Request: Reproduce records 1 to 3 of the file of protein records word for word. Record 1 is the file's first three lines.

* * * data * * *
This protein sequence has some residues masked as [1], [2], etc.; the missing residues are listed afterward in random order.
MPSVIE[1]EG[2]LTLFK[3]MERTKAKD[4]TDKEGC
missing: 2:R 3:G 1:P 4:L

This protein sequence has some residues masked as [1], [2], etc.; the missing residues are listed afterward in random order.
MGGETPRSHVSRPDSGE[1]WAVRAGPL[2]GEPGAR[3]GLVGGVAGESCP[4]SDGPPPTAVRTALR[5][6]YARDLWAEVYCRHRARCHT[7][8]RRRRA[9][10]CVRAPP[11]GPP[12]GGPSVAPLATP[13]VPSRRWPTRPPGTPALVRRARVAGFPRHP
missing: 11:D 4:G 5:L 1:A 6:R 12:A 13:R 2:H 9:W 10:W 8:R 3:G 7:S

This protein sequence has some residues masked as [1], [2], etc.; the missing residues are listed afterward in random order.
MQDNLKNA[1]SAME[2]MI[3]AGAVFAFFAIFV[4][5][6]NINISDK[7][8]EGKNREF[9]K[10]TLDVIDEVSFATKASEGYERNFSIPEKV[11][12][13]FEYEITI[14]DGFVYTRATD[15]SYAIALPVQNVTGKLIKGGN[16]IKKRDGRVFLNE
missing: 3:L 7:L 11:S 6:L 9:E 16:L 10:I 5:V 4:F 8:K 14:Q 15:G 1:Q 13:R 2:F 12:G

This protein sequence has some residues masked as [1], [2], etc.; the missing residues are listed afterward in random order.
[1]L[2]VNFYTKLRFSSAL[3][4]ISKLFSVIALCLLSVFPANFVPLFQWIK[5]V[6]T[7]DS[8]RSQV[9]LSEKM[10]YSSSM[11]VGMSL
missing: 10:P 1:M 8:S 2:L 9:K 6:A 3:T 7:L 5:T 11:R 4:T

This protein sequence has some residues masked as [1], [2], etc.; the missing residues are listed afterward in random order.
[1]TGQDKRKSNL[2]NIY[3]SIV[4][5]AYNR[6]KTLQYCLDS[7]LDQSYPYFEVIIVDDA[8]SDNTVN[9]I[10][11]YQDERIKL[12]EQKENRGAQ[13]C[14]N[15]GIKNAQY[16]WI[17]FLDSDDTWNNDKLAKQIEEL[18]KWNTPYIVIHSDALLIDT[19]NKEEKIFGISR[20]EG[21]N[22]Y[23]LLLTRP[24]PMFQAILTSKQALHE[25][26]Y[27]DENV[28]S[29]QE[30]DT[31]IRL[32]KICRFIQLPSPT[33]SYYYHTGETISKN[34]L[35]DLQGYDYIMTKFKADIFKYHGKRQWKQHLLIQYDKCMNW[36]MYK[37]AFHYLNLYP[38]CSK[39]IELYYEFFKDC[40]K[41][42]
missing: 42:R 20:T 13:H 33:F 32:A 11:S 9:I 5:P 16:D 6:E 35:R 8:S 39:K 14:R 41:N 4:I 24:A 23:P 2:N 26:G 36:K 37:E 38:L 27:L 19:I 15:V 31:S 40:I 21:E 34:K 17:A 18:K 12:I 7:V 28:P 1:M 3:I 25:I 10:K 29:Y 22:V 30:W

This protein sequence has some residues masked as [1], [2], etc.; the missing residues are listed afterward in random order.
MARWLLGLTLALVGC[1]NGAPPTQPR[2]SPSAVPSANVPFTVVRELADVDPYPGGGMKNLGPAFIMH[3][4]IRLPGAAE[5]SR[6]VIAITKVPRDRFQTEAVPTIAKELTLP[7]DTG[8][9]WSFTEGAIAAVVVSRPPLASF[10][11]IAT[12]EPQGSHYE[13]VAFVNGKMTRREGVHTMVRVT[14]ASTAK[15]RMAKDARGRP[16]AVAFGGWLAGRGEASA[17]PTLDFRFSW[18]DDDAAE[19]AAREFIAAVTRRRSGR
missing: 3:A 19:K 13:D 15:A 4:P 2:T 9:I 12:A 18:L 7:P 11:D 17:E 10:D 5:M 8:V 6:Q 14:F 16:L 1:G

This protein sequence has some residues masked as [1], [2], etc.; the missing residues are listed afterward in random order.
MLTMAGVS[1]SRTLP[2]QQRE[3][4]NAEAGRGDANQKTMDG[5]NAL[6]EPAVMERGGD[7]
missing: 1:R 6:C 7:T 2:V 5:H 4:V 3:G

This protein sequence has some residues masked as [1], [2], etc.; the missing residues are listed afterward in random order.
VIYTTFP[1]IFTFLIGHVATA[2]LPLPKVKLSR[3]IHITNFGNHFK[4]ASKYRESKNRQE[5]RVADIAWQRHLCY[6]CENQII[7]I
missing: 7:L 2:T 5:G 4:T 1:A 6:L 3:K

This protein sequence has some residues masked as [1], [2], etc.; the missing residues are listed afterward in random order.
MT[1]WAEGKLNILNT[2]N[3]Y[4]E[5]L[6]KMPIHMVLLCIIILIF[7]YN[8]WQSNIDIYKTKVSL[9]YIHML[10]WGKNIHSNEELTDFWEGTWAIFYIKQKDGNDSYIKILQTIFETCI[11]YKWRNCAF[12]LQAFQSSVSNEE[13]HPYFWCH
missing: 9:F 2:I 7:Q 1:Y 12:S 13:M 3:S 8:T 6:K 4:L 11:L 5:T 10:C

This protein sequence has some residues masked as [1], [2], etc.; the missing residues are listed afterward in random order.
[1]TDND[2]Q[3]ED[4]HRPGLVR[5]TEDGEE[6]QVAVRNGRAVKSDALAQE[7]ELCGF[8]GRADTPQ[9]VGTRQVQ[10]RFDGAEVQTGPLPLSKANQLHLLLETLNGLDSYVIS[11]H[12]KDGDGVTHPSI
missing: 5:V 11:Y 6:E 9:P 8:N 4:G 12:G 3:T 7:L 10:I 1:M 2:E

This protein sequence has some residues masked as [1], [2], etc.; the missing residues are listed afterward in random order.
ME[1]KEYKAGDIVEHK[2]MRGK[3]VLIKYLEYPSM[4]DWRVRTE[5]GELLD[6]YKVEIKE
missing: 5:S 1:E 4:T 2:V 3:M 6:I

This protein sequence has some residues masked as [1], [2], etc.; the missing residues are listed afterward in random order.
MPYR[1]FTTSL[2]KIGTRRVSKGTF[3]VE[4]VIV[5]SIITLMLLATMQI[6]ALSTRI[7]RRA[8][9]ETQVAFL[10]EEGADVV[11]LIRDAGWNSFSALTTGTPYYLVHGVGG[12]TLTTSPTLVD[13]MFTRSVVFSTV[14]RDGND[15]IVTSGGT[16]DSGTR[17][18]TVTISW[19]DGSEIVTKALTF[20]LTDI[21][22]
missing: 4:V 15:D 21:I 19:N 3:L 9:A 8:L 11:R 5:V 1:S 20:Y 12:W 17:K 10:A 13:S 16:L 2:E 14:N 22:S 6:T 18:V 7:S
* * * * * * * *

This protein sequence has some residues masked as [1], [2], etc.; the missing residues are listed afterward in random order.
MPSVIE[1]EG[2]LTLFK[3]MERTKAKD[4]TDKEGC
missing: 2:R 3:G 1:P 4:L

This protein sequence has some residues masked as [1], [2], etc.; the missing residues are listed afterward in random order.
MGGETPRSHVSRPDSGE[1]WAVRAGPL[2]GEPGAR[3]GLVGGVAGESCP[4]SDGPPPTAVRTALR[5][6]YARDLWAEVYCRHRARCHT[7][8]RRRRA[9][10]CVRAPP[11]GPP[12]GGPSVAPLATP[13]VPSRRWPTRPPGTPALVRRARVAGFPRHP
missing: 11:D 4:G 5:L 1:A 6:R 12:A 13:R 2:H 9:W 10:W 8:R 3:G 7:S

This protein sequence has some residues masked as [1], [2], etc.; the missing residues are listed afterward in random order.
MQDNLKNA[1]SAME[2]MI[3]AGAVFAFFAIFV[4][5][6]NINISDK[7][8]EGKNREF[9]K[10]TLDVIDEVSFATKASEGYERNFSIPEKV[11][12][13]FEYEITI[14]DGFVYTRATD[15]SYAIALPVQNVTGKLIKGGN[16]IKKRDGRVFLNE
missing: 3:L 7:L 11:S 6:L 9:E 16:L 10:I 5:V 4:F 8:K 14:Q 15:G 1:Q 13:R 2:F 12:G